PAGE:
Ikot Abasi; Akwa-Ibom, Nigeria.

Akwa-Ibom is one of the must-visit states in Nigeria. It’s one of the blessed states in terms of tourism and hospitality and everyone deserves a taste of it.

Hello Alarinka,

Welcome to another episode of travel gist with Toke.

Akwa-Ibom was part of my final leg destinations in the completion of my mission to visit all 36states in Nigeria and the state was everything and more than I could have ever imagined it to be.

I journeyed with God is Good Motors (GIGM) to Uyo, one of the best and reliable transportation in Nigeria. It took about 15hours to get to Uyo from Lagos.

On getting to Uyo on my first night, my beautiful host whom I met on Instagram @thewantor welcomed me into the city with Fufu and okra(spelt as pronounced ) with Orisirisi( I mean assorted) with cold water. What a good way to be welcomed into the promised land.

The next morning, Wanny woke me up early to share with me our itinerary for the day and how early we needed to leave the house. She knows the nooks and crannies of the state that I didn’t have the need to bother myself of creating my own itinerary.

When she said we will be exploring Ikot-Abasi first, I knew better not to question her judgment. All I did was get ready and look pretty.

Around 9.am we journeyed from Uyo city to Ikot Abasi which is another local government in Akwa-Ibom, it was approximately 2 hours drive from Ekaniman to Ikot-Abasi.

The transportation cost N800 per person and it’s a 6passenger car I:e 2 in the front and 4 at the back, it was quite discomforting that myself and Wanny had to plead to get the front seat so we could at least be comfortable since we are both lepacious.

On getting to Ikot-Abasi we were first being harassed by a police officer for nothing sake. When we asked, he said my tripod stand look like a gun and he thought we are part of the people protesting in the city. I laughed in German hahahhahahaha ; tripod look like a gun, you must be kidding me. After wasting few of our time, we asked to be dismissed because clearly he can see we were only visiting and had nothing to do with protest.

Wantor being the angel that she is, has arranged her regular bike man in the city. He took us around the city one attractions to another. There are a lot of places to see in Ikot Abasi and I understood why it was her first call.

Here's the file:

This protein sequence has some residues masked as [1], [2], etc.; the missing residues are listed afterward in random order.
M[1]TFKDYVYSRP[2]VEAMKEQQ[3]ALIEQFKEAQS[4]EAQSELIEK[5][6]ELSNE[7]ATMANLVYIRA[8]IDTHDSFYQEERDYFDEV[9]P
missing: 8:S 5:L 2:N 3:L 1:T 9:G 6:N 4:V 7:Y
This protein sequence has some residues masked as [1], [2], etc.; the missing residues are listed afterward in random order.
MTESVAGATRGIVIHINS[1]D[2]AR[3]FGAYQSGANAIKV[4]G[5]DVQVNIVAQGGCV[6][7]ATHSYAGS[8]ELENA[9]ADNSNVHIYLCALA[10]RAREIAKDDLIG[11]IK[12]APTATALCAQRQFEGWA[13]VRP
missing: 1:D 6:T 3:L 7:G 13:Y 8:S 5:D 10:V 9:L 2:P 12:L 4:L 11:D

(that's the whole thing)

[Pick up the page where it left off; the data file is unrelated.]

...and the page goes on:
IKOT ABASI

Ikot Abasi, also called Opobo, formerly Egwanga, port town, Akwa Ibom state, southern Nigeria. The town lies near the mouth of the Imo (Opobo) River. Situated at a break in the mangrove swamps and  rain forest of the eastern Niger delta, it served in the 19th century as a collecting point for slaves.

Our first point of visit was the Women war Memorial. On our arrival, the facilities guard wasn’t on seat but the museum was opened except the galley. We waited for a while and at the point of giving up, there he was in his short and round neck T-shirt.

It would have been a sad story if I had missed seeing that, the gallery was really small but displayed pictures and names of the women that led the protest and those that died during the war.

I love how well managed and clean the museum was and the fact that you can read the inscriptions on the wall and take your time without being rushed by a guide is a blessing.

Entrance Fee to the gallery cost; N500 and cameras are not allowed.

A little story about the Aba Women’s Riot also know as the Women’s war.

History has it that

The Women’s War, or Aba Women’s Riots
The protests The Aba Women’s Riots of 1929 broke out when thousands of Igbo women from the Bende DistrictUmuahia and other places in eastern Nigeria traveled to the town of Oloko to protest against the Warrant Chiefs, whom they accused of restricting the role of women in the government. The Aba Women’s Riots of 1929, as it was named in British colonial records, is more aptly considered a strategically executed anti-colonial revolt organised by women to redress social, political and economic grievances. The protest encompassed women from six ethnic groups (Ibibio, Andoni, Orgoni, Bonny, Opobo, and Igbo).It was organised and led by the rural women of Owerri and Calabar provinces. During the events, many Warrant Chiefs were forced to resign and 16 Native Courts were attacked, most of which were destroyed. It was the first major anti-colonial revolt by women in West Africa. In 1930 the colonial government abolished the system of warrant chieftains, and appointed women to the Native Court system. These reforms were built upon by the African women and have been seen as a prelude to the emergence of mass African anti-colonial nationalism.